J.R. Smith (St. Benedict's Prep, Newark, N.J.) -- 18th Overall pick (first round); by New Orleans The Scoop: He's seeing the floor some for the Bobcats and that's a good sign. On the other end he could have been a "diaper dandy" at North Carolina and only went the pro route after a series of stellar post-season performances.
Dorell Wright (South Kent Prep, South Kent, Ct.) --19th Overall pick (first round); by Miami The Scoop: This Los Angeles native hasn't seen the floor yet in the NBA, but he has a great seat to watch the Dwayne Wade show every night. He hopefully can one day make a contribution to this up-and-coming franchise.
Jackie Butler (McComb, Ms.) --not selected The Scoop: Yet another 6-10 player who was not listed on any rankings by RivalsHoops.com last year. Hopefully his basketball career will continue even if it's not in the NBA.
2005: Martell Webster (Seattle Prep, Wa.) --6th Overall pick (first round); by Portland The Scoop: Not getting much playing time in the Trailblazers' rotation so far this season, Martell will most likely ride the pine for his first season and find out what the NBA is all about. There's no doubt he can play and has the frame and shooting ability to be a standout.
Gerald Green (Gulf Shores Academy, Houston, Tx.) --18th Overall pick (first round); by Boston The Scoop: Although he was the eighteenth pick, Green might have been the most talented prep player and the best ahlete overall in this year's draft. Serving a role behind Paul Pierce and Ricky Davis, Green has not played a minute in his NBA career....yet.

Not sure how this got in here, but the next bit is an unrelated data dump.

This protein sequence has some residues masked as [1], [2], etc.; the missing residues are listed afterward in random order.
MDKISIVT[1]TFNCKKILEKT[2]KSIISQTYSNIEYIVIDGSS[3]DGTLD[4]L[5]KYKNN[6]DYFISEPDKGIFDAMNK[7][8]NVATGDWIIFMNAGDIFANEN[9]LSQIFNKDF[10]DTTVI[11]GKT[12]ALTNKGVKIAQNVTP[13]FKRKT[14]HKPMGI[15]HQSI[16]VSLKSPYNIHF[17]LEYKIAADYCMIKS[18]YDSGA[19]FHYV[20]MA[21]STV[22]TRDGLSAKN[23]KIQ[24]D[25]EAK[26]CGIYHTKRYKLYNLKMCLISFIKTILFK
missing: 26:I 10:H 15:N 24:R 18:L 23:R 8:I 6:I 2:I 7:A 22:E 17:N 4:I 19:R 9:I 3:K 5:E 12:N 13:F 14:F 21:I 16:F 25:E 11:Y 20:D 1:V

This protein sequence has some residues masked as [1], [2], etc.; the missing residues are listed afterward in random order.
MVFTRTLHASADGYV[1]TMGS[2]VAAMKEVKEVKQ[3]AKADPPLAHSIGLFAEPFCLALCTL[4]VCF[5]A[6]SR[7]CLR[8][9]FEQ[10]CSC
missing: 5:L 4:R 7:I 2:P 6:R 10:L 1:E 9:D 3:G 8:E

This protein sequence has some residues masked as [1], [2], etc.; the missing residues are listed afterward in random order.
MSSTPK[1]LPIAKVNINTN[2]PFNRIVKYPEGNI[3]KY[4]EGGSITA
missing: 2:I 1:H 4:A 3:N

C.J. Miles (Skyline, Dallas, Tx.) --34th Overall pick (second round); by Utah The Scoop: From the same high school as Larry Johnson, Miles is just starting to see some playing time in recent games. The Jazz are going to slowly play their teenager into NBA shape, but giving him around 17 minutes per game would definitely help him develop alot quicker.
Ricky Sanchez (IMG Academy, Bradenton, Fl.) --35th Overall pick (second round); by Portland The Scoop: This Puerto Rican native is currently not in the NBA.
Monta Ellis (Lanier, Jackson, Ms.) --40th Overall pick (second round); by Golden State The Scoop: Known for his ability to score at will, Ellis was selected a little lower than some expected. Slipping in the draft the Warriors got a wing that could potentially be a solid back up for Jason Richardson in the near future. He has only played in one game in his brief NBA career and only was in four minuets and did not record a point but did pick up two assists.
Louis Williams (South Gwinnett, Snellville, Ga.) --45th Overall pick (second round); by Philadelphia The Scoop: With the concerns that Williams would not have enough size or natural point guard skills to make it in the NBA, it's only natural the Philadelphia 76'ers took a chance on him. Williams has played in three games but has seen very limited action in those games.
Andray Blatche (South Kent Prep, Ct.) --49th Overall pick (second round); by Washington The Scoop: Andray was shot in the stomach during the preseason and just recently got back to in the playing rotation for the Washington Wizards. With his size and wingspan, Andray might make a great impact on the franchise in the near future and may be a second round steal.
Amir Johnson (Westchester, Los Angeles, Ca.) --56th Overall pick (second round); by Detroit The Scoop: The 2005 CalHiSports.com Mr. basketball State Player of the Year, it will be hard for johnson to get playing time in the Pistons' dominant front court. Johnson has good feet with a soft touch and has to make an impact in practice to see some floor time. He has yet to see any playing time during a regular season game.